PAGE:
Tuesday, October 29, 2013

Blown Away - The Storm of 2013

The great storm of October 2013 wasn't quite up to its predecessor but still managed to take the lives of five people and leave 600,000 without power.

For the first time, Twitter offered a useful means of tracking the storm's progress and impact and I found #Storm2013 very useful as a source of news. At the same time, Twitter was also filled by the vacuous remarks of celebrities and those who should have known better, complaining that the storm was exaggeration, hyperbole or just a damp squib, where they happened to be.

Since the Great Storm of 1987, the ability of MetOffice computer to predict the weather has improved by over a thousand times but we should always remember that predictions surround probability and not fact and this, from time to time, catches me out as a pilot, when a forecast that appears pretty solid, looks nothing like the prediction when bad weather wraps around my ears in an aircraft.

Yesterday's weather appeared pretty accurate when I was out in my garden in the early hours trying to save the greenhouse from blowing away, as the wind found its way inside and started to blow out the panels. 1987 was a different beast but this time around the data was clearer, with winds aloft in the Atlantic of 200mph at the Southern point of Ireland.

20 Ships Sheltering Off Margate
Since Hurricane Katrina devastated New Orleans and more recently, Hurricane Sandy in New York, forecasters, have leaned towards the worst case scenario rather than underplay the data, in an attempt to alert the public to the risk to property and life. It's a difficult balancing act as most people can't look at the pressure charts and draw their own independent conclusions in regards to track and impact.

In this case, most people were better prepared than 1987 and while, until the last moment, the forecasters were not entirely sure where the track would take the storm, we can be thankful that it was not as bad as it might have been if a handful of conditions had all converged neatly as it passed over the South of Britain.

Locally, it looks as if business continued uninterrupted. We lost some trees and the Great Wall of Ramsgate. Cllr Poole, I'm sure breathed a huge sigh of relief that the Pleasurama site was not flooded but I do suspect that with extreme weather becoming more common, it won't be long before we see a repeat performance of Sunday, emerging one dark day from the North Atlantic.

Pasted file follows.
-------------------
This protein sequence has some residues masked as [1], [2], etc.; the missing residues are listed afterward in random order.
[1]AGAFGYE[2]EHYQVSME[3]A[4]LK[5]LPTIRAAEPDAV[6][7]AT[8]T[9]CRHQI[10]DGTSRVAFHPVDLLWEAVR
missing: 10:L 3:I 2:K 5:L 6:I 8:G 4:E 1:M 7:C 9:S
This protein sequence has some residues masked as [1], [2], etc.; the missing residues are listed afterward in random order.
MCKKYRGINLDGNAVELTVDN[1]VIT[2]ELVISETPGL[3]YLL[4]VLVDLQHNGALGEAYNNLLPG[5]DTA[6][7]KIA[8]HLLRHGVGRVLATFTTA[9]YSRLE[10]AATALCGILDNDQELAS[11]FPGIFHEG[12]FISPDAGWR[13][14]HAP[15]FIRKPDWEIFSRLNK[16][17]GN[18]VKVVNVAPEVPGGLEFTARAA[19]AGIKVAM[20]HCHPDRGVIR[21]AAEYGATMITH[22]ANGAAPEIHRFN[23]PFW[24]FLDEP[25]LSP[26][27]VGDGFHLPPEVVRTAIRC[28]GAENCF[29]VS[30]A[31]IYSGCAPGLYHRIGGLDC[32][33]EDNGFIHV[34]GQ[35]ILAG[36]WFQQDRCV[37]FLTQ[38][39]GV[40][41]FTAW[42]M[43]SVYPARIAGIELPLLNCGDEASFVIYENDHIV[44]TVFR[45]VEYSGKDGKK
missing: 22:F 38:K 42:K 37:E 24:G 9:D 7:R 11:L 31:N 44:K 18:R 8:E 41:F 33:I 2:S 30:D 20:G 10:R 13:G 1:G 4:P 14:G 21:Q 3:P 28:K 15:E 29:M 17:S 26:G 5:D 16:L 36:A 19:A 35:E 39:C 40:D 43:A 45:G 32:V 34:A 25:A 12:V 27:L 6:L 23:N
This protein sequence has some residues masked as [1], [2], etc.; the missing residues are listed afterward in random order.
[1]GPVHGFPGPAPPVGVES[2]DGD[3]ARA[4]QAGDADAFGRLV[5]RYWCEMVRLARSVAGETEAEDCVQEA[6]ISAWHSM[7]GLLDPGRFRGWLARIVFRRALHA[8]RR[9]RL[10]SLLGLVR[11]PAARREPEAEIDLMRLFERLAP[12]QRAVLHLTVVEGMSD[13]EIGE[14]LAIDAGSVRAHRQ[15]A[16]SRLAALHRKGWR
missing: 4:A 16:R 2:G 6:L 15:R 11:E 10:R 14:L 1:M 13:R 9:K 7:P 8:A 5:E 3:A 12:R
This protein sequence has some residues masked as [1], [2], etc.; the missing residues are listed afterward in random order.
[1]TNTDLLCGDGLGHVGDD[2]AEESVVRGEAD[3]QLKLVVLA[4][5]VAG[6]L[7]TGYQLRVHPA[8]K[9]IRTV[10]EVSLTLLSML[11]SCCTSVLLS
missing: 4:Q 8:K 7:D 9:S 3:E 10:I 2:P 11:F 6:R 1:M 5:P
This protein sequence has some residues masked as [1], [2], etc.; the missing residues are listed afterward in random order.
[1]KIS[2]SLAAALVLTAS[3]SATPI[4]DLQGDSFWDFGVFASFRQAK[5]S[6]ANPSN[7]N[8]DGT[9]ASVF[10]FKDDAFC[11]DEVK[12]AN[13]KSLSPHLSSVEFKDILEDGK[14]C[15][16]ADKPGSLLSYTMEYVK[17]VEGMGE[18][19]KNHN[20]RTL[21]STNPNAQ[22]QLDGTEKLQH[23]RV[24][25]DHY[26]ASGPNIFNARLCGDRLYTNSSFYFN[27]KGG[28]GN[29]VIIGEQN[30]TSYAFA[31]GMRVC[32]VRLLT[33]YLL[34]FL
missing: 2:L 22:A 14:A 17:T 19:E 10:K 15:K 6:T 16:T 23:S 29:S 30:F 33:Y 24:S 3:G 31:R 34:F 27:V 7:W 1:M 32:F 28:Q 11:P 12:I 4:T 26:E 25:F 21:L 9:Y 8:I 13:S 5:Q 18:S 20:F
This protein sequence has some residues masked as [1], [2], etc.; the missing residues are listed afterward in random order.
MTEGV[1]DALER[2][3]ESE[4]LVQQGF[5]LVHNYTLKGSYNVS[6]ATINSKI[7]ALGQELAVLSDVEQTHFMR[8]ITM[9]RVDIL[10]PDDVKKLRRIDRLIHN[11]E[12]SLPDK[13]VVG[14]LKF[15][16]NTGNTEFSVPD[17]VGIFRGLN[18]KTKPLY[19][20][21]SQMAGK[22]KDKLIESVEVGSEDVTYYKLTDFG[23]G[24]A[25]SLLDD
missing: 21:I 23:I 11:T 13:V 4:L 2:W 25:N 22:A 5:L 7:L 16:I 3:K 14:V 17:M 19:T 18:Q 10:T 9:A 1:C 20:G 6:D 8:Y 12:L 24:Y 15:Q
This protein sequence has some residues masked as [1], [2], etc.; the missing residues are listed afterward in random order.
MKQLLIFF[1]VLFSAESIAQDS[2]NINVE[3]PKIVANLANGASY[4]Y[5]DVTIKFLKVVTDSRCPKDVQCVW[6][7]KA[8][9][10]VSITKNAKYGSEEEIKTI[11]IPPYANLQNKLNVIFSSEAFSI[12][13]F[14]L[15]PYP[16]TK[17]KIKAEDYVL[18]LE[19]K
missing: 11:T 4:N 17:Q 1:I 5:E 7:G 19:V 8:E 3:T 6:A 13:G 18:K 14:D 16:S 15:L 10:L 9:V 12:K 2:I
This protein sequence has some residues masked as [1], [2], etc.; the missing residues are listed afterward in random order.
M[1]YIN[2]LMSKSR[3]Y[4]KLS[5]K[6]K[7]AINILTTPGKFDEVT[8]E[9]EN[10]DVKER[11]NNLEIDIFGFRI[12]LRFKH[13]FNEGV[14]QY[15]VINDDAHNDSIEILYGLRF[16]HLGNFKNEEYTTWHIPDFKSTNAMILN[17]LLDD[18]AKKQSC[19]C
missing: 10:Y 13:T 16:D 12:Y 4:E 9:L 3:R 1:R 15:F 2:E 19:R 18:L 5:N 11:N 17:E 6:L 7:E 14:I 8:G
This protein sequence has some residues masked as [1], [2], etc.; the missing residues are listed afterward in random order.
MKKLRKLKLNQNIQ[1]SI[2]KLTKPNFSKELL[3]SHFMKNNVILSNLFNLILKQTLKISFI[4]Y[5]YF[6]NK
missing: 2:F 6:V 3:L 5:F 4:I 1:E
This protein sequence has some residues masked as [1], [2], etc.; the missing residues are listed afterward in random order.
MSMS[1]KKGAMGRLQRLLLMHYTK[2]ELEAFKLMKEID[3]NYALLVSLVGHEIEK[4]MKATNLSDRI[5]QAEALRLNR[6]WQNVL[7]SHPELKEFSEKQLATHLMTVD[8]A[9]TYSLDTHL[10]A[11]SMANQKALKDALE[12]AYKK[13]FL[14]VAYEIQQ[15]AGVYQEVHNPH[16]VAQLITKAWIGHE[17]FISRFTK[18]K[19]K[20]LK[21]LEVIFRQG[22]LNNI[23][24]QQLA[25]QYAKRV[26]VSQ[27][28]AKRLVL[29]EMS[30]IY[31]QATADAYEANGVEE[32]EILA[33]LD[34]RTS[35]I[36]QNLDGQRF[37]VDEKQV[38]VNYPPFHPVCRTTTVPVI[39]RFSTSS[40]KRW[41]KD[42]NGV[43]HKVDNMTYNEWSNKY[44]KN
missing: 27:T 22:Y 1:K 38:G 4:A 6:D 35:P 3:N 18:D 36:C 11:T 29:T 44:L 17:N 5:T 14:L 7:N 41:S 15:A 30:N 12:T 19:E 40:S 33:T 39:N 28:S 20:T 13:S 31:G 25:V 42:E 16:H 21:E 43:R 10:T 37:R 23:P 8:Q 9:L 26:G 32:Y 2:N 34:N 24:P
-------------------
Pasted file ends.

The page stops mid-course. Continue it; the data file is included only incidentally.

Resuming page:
Michael Child said...

Simon ‘twas the wrong type of storm to have much effect on the Pleasurama site. I think the fence fell down more because the wooden posts holding it up have been in the ground so long they have rotted than the strength of the wind. With Pleasurama this is more like the wrong type of snow issue that causes transport chaos but sounds a stupid reason to those stranded. For Pleasurama to flood you need to have low barometric pressure centralised over this area, this can cause a sea level rise here of up to a metre and a half, if this is combined with a fairly high tide this means the static sea level is around the same as the baseline of the proposed development. Add a storm to this, I guess I don’t have to draw you a diagram.

Without laying blame on previous administrations, do you have any idea how the council can get out of the tangle related to the Pleasurama flood risk? Which in simple terms is that the environment agency have called for an assessment of the flood and storm risk there, which just hasn’t happened.

Simon Moores said...

I've really no idea but with UKIP, TIG, Cllr Driver and Labour effectively directing the Council, I really can't see my playing any rational part in discussions for a long time to come!

Anonymous said...

Hello Simon, who is responsible for the up keep of the foot bridges over the railway tracks? The protective covering on the one near the toilets in Westgate is worn through to the bare metal in places, and is very slippery in weather like todays!

Simon Moores said...

In this case I think it's KCC but I will report it anyway as finding the UKIP County Councillor may prove a challenge!